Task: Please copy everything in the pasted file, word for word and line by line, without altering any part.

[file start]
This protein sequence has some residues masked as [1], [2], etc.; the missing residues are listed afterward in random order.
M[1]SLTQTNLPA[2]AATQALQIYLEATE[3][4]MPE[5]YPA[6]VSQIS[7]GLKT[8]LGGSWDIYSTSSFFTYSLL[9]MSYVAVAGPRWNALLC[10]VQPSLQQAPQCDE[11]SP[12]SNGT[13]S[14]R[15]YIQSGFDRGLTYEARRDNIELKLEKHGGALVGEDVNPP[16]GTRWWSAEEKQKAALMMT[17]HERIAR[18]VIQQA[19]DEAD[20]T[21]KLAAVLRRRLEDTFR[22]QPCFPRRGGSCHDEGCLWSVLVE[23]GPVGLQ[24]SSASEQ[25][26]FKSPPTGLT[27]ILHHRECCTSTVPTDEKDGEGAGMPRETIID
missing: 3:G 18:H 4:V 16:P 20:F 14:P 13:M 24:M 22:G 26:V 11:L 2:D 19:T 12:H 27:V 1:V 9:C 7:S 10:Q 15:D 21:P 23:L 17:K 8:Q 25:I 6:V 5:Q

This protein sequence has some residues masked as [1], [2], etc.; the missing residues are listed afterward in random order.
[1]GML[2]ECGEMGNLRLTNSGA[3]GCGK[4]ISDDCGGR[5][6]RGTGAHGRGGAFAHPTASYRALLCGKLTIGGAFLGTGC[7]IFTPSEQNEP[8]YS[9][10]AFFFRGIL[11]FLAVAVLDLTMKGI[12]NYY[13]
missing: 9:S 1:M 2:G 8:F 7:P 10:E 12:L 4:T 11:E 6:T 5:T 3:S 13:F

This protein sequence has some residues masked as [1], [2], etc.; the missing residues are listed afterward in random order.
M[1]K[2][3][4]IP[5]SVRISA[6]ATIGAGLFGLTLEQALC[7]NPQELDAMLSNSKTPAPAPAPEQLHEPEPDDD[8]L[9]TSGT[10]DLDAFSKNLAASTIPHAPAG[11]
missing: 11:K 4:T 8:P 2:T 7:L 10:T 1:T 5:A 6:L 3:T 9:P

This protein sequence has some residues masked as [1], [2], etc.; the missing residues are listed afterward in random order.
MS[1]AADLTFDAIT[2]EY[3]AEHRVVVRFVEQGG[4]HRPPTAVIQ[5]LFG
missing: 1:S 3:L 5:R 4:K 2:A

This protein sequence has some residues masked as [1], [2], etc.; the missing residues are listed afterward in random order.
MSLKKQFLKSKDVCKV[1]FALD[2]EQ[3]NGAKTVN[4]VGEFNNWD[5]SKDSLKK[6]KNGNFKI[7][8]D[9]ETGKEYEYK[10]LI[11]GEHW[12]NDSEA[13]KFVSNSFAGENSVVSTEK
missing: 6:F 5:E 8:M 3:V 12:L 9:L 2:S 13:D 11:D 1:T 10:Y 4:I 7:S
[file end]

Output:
This protein sequence has some residues masked as [1], [2], etc.; the missing residues are listed afterward in random order.
M[1]SLTQTNLPA[2]AATQALQIYLEATE[3][4]MPE[5]YPA[6]VSQIS[7]GLKT[8]LGGSWDIYSTSSFFTYSLL[9]MSYVAVAGPRWNALLC[10]VQPSLQQAPQCDE[11]SP[12]SNGT[13]S[14]R[15]YIQSGFDRGLTYEARRDNIELKLEKHGGALVGEDVNPP[16]GTRWWSAEEKQKAALMMT[17]HERIAR[18]VIQQA[19]DEAD[20]T[21]KLAAVLRRRLEDTFR[22]QPCFPRRGGSCHDEGCLWSVLVE[23]GPVGLQ[24]SSASEQ[25][26]FKSPPTGLT[27]ILHHRECCTSTVPTDEKDGEGAGMPRETIID
missing: 3:G 18:H 4:V 16:P 20:F 14:P 13:M 24:M 22:G 26:V 11:L 2:D 19:T 12:H 27:V 1:V 9:C 7:S 10:Q 15:D 21:P 23:L 17:K 8:Q 25:I 6:V 5:Q

This protein sequence has some residues masked as [1], [2], etc.; the missing residues are listed afterward in random order.
[1]GML[2]ECGEMGNLRLTNSGA[3]GCGK[4]ISDDCGGR[5][6]RGTGAHGRGGAFAHPTASYRALLCGKLTIGGAFLGTGC[7]IFTPSEQNEP[8]YS[9][10]AFFFRGIL[11]FLAVAVLDLTMKGI[12]NYY[13]
missing: 9:S 1:M 2:G 8:F 7:P 10:E 12:L 4:T 11:E 6:T 5:T 3:S 13:F

This protein sequence has some residues masked as [1], [2], etc.; the missing residues are listed afterward in random order.
M[1]K[2][3][4]IP[5]SVRISA[6]ATIGAGLFGLTLEQALC[7]NPQELDAMLSNSKTPAPAPAPEQLHEPEPDDD[8]L[9]TSGT[10]DLDAFSKNLAASTIPHAPAG[11]
missing: 11:K 4:T 8:P 2:T 7:L 10:T 1:T 5:A 6:L 3:T 9:P

This protein sequence has some residues masked as [1], [2], etc.; the missing residues are listed afterward in random order.
MS[1]AADLTFDAIT[2]EY[3]AEHRVVVRFVEQGG[4]HRPPTAVIQ[5]LFG
missing: 1:S 3:L 5:R 4:K 2:A

This protein sequence has some residues masked as [1], [2], etc.; the missing residues are listed afterward in random order.
MSLKKQFLKSKDVCKV[1]FALD[2]EQ[3]NGAKTVN[4]VGEFNNWD[5]SKDSLKK[6]KNGNFKI[7][8]D[9]ETGKEYEYK[10]LI[11]GEHW[12]NDSEA[13]KFVSNSFAGENSVVSTEK
missing: 6:F 5:E 8:M 3:V 12:L 9:L 2:S 13:D 11:D 1:T 10:Y 4:I 7:S